Public television's attempt to bring Big Bird and friends to Arab-Americans has been curbed by reluctant corporate sponsors -- and a wary immigrant community.
Topics: Entertainment News
Warren Avenue does not particularly resemble “Sesame Street.” It’s located in metro Detroit, with four lanes of rumbling traffic, and it features a jumble of shops that would look equally at home in Jordan, Egypt or Lebanon: Shatila Pastries, Layalli Zeman Cafe, Nasim’s Barbershop. Their signs are as likely to be in Arabic as in English.
Unlike any of the show’s characters, the people who live on Warren, who pray at its churches and mosques, are likely to speak in either language, and many of the women and girls cover their heads with hijabs, or scarves.
But these differences are exactly what attracted the people of Sesame Workshop to the area. Three months ago founders of the famous children’s show proposed a new program called “Sesame Neighborhood.” It would take place in South Dearborn, off Warren, and provide an inside look at the life of a community that boasts a population estimated at anywhere from 150,000 to 300,000 people of Middle Eastern descent. The goal was to produce five half-hour shows that would be available for syndication on Public Television stations across the country.
But with every idea comes a demand for money. And in this case, the lack of corporate sponsors — and a notable lack of financial commitment from a conflicted Arab-American community — have kept “Sesame Neighborhood” from coming alive.
Sesame Workshop typically develops a list of potential sponsors who would have a natural interest in funding any new show. For “Sesame Neighborhood,” that meant Michigan-based corporations, Arab-American businesses and members of the Arab-American community in general. So far, none of those possible sources have come through in a significant way. Production, originally scheduled to begin this month, has been postponed, awaiting the same $300,000 in funding that Sesame Workshop needed three months ago.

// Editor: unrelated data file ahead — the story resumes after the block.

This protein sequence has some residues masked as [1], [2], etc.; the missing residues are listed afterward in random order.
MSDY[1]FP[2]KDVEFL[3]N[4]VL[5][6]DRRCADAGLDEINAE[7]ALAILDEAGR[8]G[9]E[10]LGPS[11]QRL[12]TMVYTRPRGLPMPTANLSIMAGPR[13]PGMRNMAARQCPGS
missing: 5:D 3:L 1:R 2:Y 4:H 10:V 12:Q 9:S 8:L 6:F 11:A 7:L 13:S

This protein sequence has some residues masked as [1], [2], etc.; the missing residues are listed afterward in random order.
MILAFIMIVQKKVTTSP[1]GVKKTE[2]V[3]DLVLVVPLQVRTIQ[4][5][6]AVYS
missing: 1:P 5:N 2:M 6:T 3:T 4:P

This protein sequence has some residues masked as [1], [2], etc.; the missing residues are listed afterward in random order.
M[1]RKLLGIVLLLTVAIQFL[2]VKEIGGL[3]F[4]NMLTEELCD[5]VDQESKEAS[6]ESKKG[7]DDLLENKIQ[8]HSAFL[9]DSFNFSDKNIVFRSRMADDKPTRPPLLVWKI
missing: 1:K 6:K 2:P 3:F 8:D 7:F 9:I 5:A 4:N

And while the people of Public Television don’t expect Arab-Americans to foot the bill entirely for a show about them, they have been increasingly frustrated with a community that initially seemed enthusiastic about “Neighborhood” but has since failed to pony up any cash to pay for it. The heart of the problem, though, seems not to be apathy or a lack of generosity, but the age-old issue that has faced all American immigrant communities — the struggle to remain true to old values and homelands, and a wariness of a new culture that hasn’t always been fair in its depictions. All of this, of course, has been made much more complex by the pressures of America’s post-9/11 War on Terror and its implications for this country’s Arab citizens. Arab-Americans have generally grown much more suspicious of American authorities and institutions — to the point where some would rather insulate themselves from American pop culture than embrace it.